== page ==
CanCell PIs Harald Stenmark and Tor Erik Rusten awarded prestigious project grants from Norwegian Cancer Society

It is with humble gratitude and great joy we may announce that the Norwegian Cancer Society, Kreftforeningen, has granted project funding to Harald Stenmark and Tor Erik Rusten through their research programme 'Open Call 2020'. In the project description, it is stated that it funds ground-breaking projects in all fields of cancer research within the five categories basic research, translational research, clinical research, epidemiological research and research based on health and social science. This year 130 million NOK is granted to 20 different promising projects in Norway.

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Ingrid Stenstadvold Ross, General Secretary of the Norwegian Cancer Association announced the recipients of the Open Call 2020, flanked by the two CanCell PIs Tor Erik Rusten (left) and Harald Stenmark.

Photo: Jorun Valle Nilsen, Amalie Huth Hovland

The Norwegian Cancer Society, is one of the largest user and interest organization in Norway with over 110 000 members. Their goal is that less people should get cancer and more of those who get it should survive. They also work to improve the life quality of both those who get cancer and their relatives and run several local support groups. Kreftforeningen has a vision of “A life without cancer” and works hard to support forward-oriented cancer research in Norway. A work which they can do through their many members, volunteers and thousands of donors which donates money to the association.


Project: Exploring novel mechanisms to inhibit cancer

Harald Stenmark which is CanCell's own director has received a research grant of 7,7 MNOK to his research project “Novel mechanism to inhibit cancer”. All cells of the body are dependent on being able to communicate with other cells in order to survive, grow and divide. This is also the case for cancer cells. Intrinsically in our bodies there are both factors that mitigate cancer spreading and factors which can contribute to it when they are unregulated. Importantly the same factors are factors which we need in order to survive. Growth factors are crucial for regulation of cell growth and cell division, they are also used by cells to send messages to each other. When they are unregulated, they can contribute to cancer by excessively activating growth or cell division.  One way of regulating excessive activation by growth factor is to target these factors for endosomal phagy. In short that means that these factors are taken up into endosomes and degraded there before they manage to over-activate cell division. Stenmark and his research group are diving into the interplay between growth factors and endosomal phagy in cancer. Stenmark is a driving force in cancer research and has received research funding from the Norwegian cancer society many times before. We send you many congratulations and wish you a time filled with great achievements and discoveries.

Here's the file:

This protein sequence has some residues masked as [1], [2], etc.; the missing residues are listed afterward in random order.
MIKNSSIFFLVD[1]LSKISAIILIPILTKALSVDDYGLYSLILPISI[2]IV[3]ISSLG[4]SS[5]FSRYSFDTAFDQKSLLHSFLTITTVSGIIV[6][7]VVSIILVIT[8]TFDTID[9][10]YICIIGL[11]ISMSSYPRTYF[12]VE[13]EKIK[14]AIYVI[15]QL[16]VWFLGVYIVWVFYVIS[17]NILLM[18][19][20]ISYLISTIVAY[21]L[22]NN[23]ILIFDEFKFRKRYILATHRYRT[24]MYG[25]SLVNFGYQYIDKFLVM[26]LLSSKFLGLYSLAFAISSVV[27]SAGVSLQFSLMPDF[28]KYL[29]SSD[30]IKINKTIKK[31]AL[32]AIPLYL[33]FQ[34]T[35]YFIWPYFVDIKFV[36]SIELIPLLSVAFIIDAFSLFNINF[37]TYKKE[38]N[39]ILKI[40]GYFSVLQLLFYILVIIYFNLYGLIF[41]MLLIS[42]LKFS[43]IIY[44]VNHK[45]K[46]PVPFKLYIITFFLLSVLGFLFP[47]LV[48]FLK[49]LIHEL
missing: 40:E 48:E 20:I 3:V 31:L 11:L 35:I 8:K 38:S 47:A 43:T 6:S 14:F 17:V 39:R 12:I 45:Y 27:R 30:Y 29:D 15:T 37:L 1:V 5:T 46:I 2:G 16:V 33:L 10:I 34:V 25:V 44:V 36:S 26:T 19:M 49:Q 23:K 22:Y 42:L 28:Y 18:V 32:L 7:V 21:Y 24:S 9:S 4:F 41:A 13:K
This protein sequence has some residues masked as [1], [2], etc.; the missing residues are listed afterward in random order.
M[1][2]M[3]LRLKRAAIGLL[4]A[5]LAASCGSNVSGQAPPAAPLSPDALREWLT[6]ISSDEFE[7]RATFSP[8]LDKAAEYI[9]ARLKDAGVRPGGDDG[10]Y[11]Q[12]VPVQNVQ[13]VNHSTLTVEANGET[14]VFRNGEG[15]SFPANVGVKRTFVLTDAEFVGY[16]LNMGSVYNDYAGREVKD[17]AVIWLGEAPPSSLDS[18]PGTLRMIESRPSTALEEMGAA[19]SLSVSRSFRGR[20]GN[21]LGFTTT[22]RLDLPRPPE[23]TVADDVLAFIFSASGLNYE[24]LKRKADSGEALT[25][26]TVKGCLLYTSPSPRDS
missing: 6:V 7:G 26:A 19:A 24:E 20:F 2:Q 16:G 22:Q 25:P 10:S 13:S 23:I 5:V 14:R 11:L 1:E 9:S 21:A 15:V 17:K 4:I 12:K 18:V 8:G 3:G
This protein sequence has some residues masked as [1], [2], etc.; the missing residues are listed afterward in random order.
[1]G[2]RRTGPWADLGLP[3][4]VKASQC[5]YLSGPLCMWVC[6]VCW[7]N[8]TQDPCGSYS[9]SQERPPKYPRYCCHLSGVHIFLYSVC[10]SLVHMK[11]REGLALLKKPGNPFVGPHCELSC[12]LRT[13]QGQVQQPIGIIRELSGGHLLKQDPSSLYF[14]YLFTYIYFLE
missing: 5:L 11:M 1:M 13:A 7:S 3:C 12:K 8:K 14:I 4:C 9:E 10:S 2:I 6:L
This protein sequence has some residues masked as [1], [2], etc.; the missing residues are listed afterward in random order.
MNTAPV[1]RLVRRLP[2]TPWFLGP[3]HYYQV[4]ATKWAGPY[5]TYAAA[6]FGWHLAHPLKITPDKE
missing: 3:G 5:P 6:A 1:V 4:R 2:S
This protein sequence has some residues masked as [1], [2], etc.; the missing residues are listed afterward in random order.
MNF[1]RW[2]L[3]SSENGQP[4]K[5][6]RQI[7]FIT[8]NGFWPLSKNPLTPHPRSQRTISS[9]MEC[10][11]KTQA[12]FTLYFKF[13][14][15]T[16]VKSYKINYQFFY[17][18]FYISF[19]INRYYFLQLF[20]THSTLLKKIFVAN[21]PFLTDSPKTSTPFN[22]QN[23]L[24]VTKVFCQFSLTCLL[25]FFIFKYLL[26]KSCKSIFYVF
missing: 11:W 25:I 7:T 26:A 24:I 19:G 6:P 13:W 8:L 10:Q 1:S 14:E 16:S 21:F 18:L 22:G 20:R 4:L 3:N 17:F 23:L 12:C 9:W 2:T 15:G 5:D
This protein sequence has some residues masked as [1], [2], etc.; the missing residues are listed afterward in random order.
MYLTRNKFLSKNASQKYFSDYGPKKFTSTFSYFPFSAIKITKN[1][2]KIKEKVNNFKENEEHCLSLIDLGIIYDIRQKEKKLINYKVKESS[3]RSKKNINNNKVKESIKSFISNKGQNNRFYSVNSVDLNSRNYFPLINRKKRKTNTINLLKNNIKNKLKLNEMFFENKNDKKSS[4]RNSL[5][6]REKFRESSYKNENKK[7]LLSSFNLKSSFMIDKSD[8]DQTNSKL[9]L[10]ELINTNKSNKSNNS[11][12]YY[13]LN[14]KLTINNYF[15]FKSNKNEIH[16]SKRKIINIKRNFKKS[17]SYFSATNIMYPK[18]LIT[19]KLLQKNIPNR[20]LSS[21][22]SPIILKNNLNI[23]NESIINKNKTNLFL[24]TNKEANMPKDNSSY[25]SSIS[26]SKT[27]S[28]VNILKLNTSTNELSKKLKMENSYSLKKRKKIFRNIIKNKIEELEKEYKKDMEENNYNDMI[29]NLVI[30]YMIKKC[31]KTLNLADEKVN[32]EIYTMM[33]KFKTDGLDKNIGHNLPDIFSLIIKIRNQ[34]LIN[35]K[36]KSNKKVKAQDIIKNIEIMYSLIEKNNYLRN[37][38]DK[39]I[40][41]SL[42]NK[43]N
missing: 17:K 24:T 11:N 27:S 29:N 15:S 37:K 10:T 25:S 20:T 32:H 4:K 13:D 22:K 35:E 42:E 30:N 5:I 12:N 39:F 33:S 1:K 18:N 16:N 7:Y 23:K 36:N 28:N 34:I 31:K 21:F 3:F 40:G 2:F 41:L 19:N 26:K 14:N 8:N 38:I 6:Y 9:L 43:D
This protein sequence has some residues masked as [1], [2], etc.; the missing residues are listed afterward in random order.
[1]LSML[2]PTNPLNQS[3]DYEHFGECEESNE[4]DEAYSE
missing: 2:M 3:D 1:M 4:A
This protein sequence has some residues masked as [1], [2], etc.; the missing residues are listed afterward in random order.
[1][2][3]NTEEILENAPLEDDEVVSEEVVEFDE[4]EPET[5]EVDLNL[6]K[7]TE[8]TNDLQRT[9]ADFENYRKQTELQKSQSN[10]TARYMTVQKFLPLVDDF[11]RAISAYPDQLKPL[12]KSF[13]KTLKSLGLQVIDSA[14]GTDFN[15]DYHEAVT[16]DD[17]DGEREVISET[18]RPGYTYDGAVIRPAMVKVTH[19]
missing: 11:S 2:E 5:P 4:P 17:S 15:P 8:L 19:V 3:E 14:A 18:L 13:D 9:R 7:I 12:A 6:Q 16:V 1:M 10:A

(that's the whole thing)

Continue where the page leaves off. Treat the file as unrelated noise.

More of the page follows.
Project: Starving a tumor

Tor Erik Rusten which leads the Tumor-Host biology lab have received a research funding of 6,7 MNOK for his research project “Starving a cancer tumor”. Like other cells, cancer cells are dependent of nutrients and to “eat” in order to survive. They do this by transporting the nutrients into transport channels and the metabolism of cancer is different from that of normal cells. Tor Erik and his research group seeks to unravel which of the genes that codes for transport channels that are vital for the cancer cells. And hope to be able to starve out the tumors by deleting these genes one by one in the cancer cells. The goal is to starve only the tumor and not the normal cells.  It is a project based on accumulating empirical knowledge with a goal of finding new cancer treatments by combining medicines and tailored diets. This is not the first time Rusten has received a research grant from the Norwegian cancer association society. We congratulate him and wish him a time filled with great discoveries and fruitful experiments.


Published Nov. 10, 2020 6:07 PM - Last modified Nov. 10, 2020 6:07 PM